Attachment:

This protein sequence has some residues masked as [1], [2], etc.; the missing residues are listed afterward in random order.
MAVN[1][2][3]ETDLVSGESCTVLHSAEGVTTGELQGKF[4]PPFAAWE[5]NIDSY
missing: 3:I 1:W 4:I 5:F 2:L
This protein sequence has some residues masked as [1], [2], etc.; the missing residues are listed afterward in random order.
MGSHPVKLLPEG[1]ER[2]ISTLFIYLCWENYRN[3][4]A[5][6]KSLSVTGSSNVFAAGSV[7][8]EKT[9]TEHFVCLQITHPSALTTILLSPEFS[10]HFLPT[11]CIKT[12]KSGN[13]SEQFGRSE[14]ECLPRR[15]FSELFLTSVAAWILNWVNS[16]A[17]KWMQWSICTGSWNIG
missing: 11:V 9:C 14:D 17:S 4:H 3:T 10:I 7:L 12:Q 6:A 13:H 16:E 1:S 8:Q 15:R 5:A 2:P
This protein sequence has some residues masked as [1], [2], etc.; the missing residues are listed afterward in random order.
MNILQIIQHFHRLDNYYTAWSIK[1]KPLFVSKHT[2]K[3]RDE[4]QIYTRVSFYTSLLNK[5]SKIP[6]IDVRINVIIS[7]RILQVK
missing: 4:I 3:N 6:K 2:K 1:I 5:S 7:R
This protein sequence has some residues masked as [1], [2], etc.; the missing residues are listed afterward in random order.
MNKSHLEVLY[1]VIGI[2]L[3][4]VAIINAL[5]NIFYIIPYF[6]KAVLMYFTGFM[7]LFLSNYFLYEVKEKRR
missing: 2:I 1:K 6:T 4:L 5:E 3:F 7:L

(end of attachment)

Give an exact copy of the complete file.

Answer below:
This protein sequence has some residues masked as [1], [2], etc.; the missing residues are listed afterward in random order.
MAVN[1][2][3]ETDLVSGESCTVLHSAEGVTTGELQGKF[4]PPFAAWE[5]NIDSY
missing: 3:I 1:W 4:I 5:F 2:L
This protein sequence has some residues masked as [1], [2], etc.; the missing residues are listed afterward in random order.
MGSHPVKLLPEG[1]ER[2]ISTLFIYLCWENYRN[3][4]A[5][6]KSLSVTGSSNVFAAGSV[7][8]EKT[9]TEHFVCLQITHPSALTTILLSPEFS[10]HFLPT[11]CIKT[12]KSGN[13]SEQFGRSE[14]ECLPRR[15]FSELFLTSVAAWILNWVNS[16]A[17]KWMQWSICTGSWNIG
missing: 11:V 9:C 14:D 17:S 4:H 3:T 10:I 7:L 12:Q 6:A 13:H 16:E 1:S 8:Q 15:R 5:A 2:P
This protein sequence has some residues masked as [1], [2], etc.; the missing residues are listed afterward in random order.
MNILQIIQHFHRLDNYYTAWSIK[1]KPLFVSKHT[2]K[3]RDE[4]QIYTRVSFYTSLLNK[5]SKIP[6]IDVRINVIIS[7]RILQVK
missing: 4:I 3:N 6:K 2:K 1:I 5:S 7:R
This protein sequence has some residues masked as [1], [2], etc.; the missing residues are listed afterward in random order.
MNKSHLEVLY[1]VIGI[2]L[3][4]VAIINAL[5]NIFYIIPYF[6]KAVLMYFTGFM[7]LFLSNYFLYEVKEKRR
missing: 2:I 1:K 6:T 4:L 5:E 3:F 7:L